Newsy (Sep. 29, 2014) Aimed at reducing sexual assaults on college campuses, California has adopted a new law changing the standard of consent for sexual activity. Video provided by Newsy
Powered by NewsLook.com
Scientists May Have Found An Early Sign Of Pancreatic Cancer

Scientists May Have Found An Early Sign Of Pancreatic Cancer

Newsy (Sep. 29, 2014) Researchers looked at 1,500 blood samples and determined people who developed pancreatic cancer had more branched chain amino acids. Video provided by Newsy
Powered by NewsLook.com
Colo. Doctors See Cluster of Enterovirus Cases

Colo. Doctors See Cluster of Enterovirus Cases

AP (Sep. 29, 2014) Doctors at the Children's Hospital of Colorado say they have treated over 4,000 children with serious respiratory illnesses since August. Nine of the patients have shown distinct neurological symptoms, including limb weakness. (Sept. 29) Video provided by AP
Powered by NewsLook.com
Dr.'s Unsure of Cause of Fast-Spreading Virus

Dr.'s Unsure of Cause of Fast-Spreading Virus

AP (Sep. 29, 2014) Doctors at the Children's Hospital of Colorado say they have treated over 4,000 children with serious respiratory illnesses since August. Nine of the patients have shown distinct neurological symptoms, including limb weakness. (Sept. 29) Video provided by AP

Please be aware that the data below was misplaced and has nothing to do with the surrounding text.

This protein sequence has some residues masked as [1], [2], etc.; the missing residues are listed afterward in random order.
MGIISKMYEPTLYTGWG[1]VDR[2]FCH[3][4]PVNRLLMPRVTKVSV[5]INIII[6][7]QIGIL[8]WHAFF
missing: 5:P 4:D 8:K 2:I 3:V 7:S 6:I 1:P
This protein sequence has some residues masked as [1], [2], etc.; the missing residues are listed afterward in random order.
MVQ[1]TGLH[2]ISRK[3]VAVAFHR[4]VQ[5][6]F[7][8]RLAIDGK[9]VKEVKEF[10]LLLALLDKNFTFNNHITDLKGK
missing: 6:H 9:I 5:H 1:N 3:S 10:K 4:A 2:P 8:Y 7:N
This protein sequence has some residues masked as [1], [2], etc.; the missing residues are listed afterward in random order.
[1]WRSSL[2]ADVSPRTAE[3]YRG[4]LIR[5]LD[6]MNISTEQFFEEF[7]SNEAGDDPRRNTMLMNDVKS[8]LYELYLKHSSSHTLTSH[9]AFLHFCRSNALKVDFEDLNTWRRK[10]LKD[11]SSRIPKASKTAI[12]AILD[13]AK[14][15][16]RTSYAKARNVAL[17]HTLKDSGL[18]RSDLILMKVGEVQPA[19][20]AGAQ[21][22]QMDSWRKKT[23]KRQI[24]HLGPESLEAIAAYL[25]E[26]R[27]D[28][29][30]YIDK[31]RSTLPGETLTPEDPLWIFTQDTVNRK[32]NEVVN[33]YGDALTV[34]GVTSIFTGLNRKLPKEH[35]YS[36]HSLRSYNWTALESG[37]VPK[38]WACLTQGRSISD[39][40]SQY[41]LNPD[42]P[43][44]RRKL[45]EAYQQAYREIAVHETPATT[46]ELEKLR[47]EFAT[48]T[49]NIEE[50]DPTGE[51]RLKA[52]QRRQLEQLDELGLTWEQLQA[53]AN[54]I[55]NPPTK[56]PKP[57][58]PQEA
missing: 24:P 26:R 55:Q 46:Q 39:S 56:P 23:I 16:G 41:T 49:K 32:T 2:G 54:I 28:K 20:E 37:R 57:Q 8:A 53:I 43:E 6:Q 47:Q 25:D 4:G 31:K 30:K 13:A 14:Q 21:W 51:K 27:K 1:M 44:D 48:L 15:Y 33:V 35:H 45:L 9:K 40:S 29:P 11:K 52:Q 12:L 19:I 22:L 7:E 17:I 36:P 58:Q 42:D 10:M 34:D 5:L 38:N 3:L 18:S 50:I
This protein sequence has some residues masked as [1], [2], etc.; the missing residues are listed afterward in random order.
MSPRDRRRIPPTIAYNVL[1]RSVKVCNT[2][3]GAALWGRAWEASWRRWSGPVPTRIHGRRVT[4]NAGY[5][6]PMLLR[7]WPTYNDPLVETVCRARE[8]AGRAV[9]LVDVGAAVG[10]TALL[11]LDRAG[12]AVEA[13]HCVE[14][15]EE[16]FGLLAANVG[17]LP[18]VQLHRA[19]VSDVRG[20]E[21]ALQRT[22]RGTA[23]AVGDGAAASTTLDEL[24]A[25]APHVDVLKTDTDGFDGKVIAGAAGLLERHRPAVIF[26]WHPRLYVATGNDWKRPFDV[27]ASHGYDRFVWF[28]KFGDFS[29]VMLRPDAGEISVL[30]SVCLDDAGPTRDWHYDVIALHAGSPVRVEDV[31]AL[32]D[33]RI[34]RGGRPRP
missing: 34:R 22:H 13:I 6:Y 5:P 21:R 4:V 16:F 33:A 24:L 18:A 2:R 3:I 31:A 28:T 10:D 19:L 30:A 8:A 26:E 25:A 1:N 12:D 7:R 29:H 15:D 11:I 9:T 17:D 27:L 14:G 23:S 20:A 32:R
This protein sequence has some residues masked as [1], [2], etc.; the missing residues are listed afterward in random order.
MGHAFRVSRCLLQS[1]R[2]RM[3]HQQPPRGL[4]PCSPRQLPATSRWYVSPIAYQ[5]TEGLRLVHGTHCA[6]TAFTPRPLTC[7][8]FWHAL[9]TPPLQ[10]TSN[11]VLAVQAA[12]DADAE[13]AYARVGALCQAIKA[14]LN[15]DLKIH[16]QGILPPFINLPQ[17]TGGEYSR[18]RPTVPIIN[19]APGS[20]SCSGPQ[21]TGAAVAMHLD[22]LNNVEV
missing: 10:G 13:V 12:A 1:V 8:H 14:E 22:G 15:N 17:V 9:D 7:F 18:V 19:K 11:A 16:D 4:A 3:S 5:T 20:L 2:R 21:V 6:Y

Powered by NewsLook.com

Search ScienceDaily

Number of stories in archives: 140,361

Find with keyword(s):
Enter a keyword or phrase to search ScienceDaily for related topics and research stories.

Save/Print:
Share:

Breaking News:

Strange & Offbeat Stories


Health & Medicine

Mind & Brain

Living & Well

In Other News

... from NewsDaily.com

Science News

Health News

Environment News

Technology News



Save/Print:
Share:

Free Subscriptions


Get the latest science news with ScienceDaily's free email newsletters, updated daily and weekly. Or view hourly updated newsfeeds in your RSS reader:

Get Social & Mobile


Keep up to date with the latest news from ScienceDaily via social networks and mobile apps:

Have Feedback?


Tell us what you think of ScienceDaily -- we welcome both positive and negative comments. Have any problems using the site? Questions?
Mobile: iPhone Android Web
Follow: Facebook Twitter Google+
Subscribe: RSS Feeds Email Newsletters
Latest Headlines Health & Medicine Mind & Brain Space & Time Matter & Energy Computers & Math Plants & Animals Earth & Climate Fossils & Ruins